According to SunCon’s Annual Report 2021, other top external shareholders as at April 1 included the Employees Provident Fund Board (9.18%), Amanah Saham (6.4%) and Great Eastern (3.2%).
Sunway Group’s land bank currently stands at 3,334 acres with a potential gross development value of over RM59 billion, says Liew.
“These future developments play right into our strength of constructing hotels, medical centres, residential and mixed commercial developments, and will augur well to drive growth across SunCon,” he adds.
With the full reopening of the economy and easing of border restrictions, many industries, including the construction industry, are facing acute labour shortage issues.
Liew says SunCon’s ratio of foreign workers had reduced from 41% in 2018 to 25% currently. As at April 27, the group had about 330 directly-employed foreign workers, mostly from Indonesia.
As it will take time to fully address the shortfall in labour to meet business needs, he believes the labour shortage is likely to continue to weigh on the industry.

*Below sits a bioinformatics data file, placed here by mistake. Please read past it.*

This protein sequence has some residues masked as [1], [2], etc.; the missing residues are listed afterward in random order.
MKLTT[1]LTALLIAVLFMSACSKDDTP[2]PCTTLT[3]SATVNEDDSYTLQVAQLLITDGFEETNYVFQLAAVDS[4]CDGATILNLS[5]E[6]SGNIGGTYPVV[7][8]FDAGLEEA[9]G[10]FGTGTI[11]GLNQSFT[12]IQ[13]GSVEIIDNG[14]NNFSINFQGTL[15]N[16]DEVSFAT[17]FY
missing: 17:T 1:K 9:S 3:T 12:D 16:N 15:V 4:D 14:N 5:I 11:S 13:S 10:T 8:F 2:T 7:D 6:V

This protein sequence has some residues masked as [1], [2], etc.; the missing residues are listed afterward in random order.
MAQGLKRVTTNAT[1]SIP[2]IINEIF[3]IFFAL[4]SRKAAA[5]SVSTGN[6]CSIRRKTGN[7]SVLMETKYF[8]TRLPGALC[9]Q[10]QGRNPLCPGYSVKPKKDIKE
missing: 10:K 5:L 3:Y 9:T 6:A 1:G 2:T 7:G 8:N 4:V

“Among the mitigation efforts we have undertaken is to manage the timeline of our projects with our clients and business partners, and to award contracts in smaller proportions so that our business partners can plan the work schedule in detail and allocate resources accordingly,” he notes.
Succession planning a focus for the new chief
On his new role, Liew says one of his focus areas is succession planning.
“We are putting in a conscious effort to groom the next generation of leadership in SunCon and are inducting new members to ensure continuity of leadership within the key management team, as well as to give a fresh perspective to the organisation,” he says.
Year to date, shares of Main Market-listed SunCon have gained about 6% to close at RM1.62 last Wednesday, giving it a market capitalisation of RM2.08 billion. The counter is currently trading at a historical price-earnings ratio of 18 times.
In a May 9 report, Kenanga Research analyst Lum Joe Shen maintains his “market perform” call on SunCon, with an unchanged target price of RM1.52.
He is of the view that the current high steel prices of RM3,400 per tonne and cement prices of RM350 per tonne will erode SunCon’s margins in ongoing construction projects, more so in its precast division.
“Despite the challenges, SunCon still guides 5%-8% Ebit [earnings before interest and tax] margins for FY2022. The margin compression from high building material costs and labour shortages will be supplemented by upward margin adjustments for contracts completing this year, given that SunCon has been prudent with margin recognition for ongoing projects all this while,” Lum writes.